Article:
Magazine article University Business

A Voice for Native-Serving Institutions

Magazine article University Business

A Voice for Native-Serving Institutions

Article excerpt

When it comes to underserved student populations, one group is often left out of the conversation: American Indians and Alaska Natives. The Western Interstate Commission for Higher Education (WICHE) has launched a new consortium to address the needs of these populations, powered by a three-year, $990,000 Lumina Foundation grant.

Amy Rochat, coordinator for evaluation policy and data at WICHE, was part of the consortium team from the start. While at the University of Pennsylvania's Center for Minority Serving Institutions, Rochat realized that other minority populations--Asian-Americans, Hispanics and African-Americans--all had consortia that addressed their issues.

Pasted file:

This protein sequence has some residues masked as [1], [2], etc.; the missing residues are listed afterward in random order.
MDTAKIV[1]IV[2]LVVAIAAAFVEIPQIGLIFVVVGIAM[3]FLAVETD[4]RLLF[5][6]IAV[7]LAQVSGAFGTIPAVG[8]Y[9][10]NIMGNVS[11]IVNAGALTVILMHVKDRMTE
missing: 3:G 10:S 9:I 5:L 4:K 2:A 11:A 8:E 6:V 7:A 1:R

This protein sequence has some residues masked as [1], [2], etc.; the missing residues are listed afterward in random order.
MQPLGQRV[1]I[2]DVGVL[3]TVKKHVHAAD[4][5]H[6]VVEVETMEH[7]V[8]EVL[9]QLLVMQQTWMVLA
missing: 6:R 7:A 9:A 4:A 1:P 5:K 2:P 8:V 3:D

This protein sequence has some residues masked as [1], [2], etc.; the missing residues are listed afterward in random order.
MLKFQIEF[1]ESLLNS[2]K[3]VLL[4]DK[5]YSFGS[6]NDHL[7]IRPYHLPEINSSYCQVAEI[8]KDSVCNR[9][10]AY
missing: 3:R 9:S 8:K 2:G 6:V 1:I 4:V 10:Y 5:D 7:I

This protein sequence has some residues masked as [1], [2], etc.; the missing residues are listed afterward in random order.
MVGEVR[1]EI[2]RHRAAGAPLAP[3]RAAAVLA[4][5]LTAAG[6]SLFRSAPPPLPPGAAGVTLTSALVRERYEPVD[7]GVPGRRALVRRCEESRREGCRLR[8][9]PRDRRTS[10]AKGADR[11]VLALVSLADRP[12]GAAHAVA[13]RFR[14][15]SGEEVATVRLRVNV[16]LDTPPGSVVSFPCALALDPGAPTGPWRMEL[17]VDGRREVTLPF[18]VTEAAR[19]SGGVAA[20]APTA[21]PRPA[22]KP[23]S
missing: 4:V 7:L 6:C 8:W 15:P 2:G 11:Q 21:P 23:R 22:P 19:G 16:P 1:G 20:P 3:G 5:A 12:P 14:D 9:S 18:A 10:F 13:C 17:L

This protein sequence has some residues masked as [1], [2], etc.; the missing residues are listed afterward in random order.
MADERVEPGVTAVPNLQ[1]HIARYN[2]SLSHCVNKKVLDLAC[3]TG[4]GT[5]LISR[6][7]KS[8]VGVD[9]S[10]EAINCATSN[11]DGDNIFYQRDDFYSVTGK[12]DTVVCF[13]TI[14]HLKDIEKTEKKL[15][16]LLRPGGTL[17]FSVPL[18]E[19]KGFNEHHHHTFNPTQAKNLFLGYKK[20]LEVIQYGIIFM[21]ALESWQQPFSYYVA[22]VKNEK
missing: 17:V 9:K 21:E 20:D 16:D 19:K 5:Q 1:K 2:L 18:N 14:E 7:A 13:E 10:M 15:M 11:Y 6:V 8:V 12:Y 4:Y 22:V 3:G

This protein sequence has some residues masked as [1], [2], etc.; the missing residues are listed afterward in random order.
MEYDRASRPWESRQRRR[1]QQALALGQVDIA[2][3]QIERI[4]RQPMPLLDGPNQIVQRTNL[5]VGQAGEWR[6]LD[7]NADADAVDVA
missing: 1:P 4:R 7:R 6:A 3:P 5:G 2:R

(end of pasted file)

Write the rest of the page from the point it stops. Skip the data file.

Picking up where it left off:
"Native American, non-tribal institutions, or NSIs, did not have a unified voice and were often overlooked in national policy forums, yet these institutions serve more than 90 percent of the American Indian and Alaskan Native students in higher education," Rochat says.

NSIs differ from tribal colleges, or TCUs, which are on native-nation land and have nation-to-nation status with the federal government, she says. …

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